8. Parents need to stay calm and composed
When they are younger, children sense a lot from their parents. Therefore, it is important that parents try to manage this situation calmly,” Ms Kalaboukas said
Many children will be okay. When there are no big problems in the family, and there is stability at home, children do not suffer. The ones most vulnerable are those who have already been experiencing problems at home. Either due to financial distress or the strained relationships between the parents. When there is stability at home, and parents are aware of their children needs, there is no danger.”
9. Encourage your children to communicate daily with their friends
“Everything we do these days, has moved online. It is important that our children stay in touch with the friends they had at school. They need to communicate with them often, daily, by phone or digitally. Schools also encourage this social interaction.”
10. Make sure they are eating healthy
“Spending so many hours at home, children tend to get bored with class and will occupy themselves by eating more during this period. We should be aware that they are eating healthy and they don’t overdo it.”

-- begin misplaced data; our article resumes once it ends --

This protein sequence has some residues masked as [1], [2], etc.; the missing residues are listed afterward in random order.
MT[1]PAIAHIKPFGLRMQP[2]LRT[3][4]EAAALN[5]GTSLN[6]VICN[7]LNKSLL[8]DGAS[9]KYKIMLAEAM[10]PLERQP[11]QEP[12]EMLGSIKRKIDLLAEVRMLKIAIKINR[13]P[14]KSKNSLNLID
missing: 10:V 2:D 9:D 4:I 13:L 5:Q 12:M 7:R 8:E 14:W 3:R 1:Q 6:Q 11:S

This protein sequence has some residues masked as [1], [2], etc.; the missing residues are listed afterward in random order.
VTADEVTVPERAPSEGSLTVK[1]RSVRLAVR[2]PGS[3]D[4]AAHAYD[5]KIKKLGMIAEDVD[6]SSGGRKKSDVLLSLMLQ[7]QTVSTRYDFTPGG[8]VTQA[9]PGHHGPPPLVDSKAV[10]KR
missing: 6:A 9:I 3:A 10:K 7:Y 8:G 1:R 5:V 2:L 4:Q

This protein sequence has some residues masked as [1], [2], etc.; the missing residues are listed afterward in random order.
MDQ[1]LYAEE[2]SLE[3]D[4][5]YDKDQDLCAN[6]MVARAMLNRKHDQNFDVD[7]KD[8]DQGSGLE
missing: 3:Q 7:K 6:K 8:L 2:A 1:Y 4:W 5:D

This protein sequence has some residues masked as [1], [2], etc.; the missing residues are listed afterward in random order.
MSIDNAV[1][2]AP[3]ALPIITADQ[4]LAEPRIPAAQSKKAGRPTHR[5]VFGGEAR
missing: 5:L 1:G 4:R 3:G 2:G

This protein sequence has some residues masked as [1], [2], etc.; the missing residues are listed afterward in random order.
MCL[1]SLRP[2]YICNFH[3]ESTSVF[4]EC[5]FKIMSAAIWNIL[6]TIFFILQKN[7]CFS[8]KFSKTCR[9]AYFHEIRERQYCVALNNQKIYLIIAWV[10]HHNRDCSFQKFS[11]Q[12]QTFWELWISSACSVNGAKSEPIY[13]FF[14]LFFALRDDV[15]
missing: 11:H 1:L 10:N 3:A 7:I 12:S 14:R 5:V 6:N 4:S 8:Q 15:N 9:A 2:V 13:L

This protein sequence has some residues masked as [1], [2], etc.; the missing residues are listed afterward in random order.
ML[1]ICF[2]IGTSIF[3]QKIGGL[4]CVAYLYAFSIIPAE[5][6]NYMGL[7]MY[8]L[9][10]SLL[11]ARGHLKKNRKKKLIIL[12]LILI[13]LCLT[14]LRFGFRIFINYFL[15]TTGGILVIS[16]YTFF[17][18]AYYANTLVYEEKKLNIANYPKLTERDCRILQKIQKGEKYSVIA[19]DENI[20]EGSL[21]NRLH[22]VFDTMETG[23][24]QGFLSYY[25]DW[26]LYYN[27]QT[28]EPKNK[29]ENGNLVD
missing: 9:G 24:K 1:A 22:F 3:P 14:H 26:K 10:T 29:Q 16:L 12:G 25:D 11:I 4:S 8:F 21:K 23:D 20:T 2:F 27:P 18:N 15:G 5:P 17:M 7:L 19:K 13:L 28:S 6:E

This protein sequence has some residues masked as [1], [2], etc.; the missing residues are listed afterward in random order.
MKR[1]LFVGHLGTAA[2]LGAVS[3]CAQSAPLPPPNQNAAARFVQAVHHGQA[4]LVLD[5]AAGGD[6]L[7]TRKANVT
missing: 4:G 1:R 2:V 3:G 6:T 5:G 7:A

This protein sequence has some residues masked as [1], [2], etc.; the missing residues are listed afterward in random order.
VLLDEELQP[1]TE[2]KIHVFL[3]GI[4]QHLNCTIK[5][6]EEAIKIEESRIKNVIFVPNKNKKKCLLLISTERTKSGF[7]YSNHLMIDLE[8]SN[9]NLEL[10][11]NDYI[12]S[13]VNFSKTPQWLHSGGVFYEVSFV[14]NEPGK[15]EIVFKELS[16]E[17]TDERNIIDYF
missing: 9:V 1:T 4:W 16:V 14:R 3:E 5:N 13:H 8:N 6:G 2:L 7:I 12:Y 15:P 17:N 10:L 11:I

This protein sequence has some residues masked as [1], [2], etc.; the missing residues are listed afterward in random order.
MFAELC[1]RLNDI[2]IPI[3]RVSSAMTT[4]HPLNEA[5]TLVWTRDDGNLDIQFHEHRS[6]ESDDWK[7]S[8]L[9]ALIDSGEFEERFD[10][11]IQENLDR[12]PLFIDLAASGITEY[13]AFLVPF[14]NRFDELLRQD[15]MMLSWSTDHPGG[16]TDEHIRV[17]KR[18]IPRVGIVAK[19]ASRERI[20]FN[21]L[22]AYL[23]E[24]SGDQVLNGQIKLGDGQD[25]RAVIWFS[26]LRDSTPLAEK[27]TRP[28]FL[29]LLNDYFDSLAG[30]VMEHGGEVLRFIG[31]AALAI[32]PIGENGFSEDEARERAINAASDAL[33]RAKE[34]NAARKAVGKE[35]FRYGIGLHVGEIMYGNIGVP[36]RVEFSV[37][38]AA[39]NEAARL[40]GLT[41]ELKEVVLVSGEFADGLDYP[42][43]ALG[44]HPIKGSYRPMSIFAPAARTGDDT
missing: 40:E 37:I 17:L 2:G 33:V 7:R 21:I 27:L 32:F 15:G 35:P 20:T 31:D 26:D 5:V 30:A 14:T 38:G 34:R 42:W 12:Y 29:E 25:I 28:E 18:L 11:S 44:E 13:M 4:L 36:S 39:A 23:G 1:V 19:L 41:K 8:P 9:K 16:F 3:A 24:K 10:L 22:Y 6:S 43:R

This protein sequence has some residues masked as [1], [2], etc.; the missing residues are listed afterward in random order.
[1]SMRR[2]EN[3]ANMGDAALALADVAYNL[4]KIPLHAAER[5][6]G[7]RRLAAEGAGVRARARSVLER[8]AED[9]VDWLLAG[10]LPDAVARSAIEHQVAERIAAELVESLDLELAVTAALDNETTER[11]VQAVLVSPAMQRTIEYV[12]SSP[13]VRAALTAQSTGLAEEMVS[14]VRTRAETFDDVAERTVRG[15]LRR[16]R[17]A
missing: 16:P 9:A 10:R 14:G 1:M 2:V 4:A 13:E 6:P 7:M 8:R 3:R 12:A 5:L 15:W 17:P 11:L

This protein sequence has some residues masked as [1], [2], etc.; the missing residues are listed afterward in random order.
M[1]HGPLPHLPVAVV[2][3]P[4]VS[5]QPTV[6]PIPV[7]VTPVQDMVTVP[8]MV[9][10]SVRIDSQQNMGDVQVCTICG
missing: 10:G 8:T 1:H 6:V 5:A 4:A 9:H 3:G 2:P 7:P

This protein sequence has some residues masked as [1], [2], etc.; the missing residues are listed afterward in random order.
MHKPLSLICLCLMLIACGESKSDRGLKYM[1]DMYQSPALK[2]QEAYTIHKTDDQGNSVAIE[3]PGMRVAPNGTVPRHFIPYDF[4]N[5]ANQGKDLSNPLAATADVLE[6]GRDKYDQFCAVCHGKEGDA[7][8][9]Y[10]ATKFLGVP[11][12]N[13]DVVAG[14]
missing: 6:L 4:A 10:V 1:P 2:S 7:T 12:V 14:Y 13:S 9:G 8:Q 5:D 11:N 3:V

Finally, Ms Kalaboukas adds, that the pandemic will have long-term impacts on the mental wellbeing of some children who will need support even after the pandemic.
“It is said that at least for the next five years children will need some support and schools will introduce special mental health and wellbeing programmes. As these children have faced uncertainty and anxiety about the future, they will need to overcome it with a little help. I believe that people can do miracles and most will overcome this.
“Therefore we need to appeal to everyone to get vaccinated, so we can move out of this situation, because our children our suffering. All children are our children. Not only our own”.
*Get in touch with us if you are worried about your children -or anyone else for that matter – and even anonymously we can discuss these issues and highlight the similar problems so many in our community are facing due to the consequences of the pandemic, and suggest ways forward.
Help lines for children and parents
Lifeline on 13 11 14
Kids Helpline on 1800 551 800
MensLine Australia on 1300 789 978
Suicide Call Back Service on 1300 659 467
Beyond Blue on 1300 22 46 36
Headspace on 1800 650 890
QLife on 1800 184 5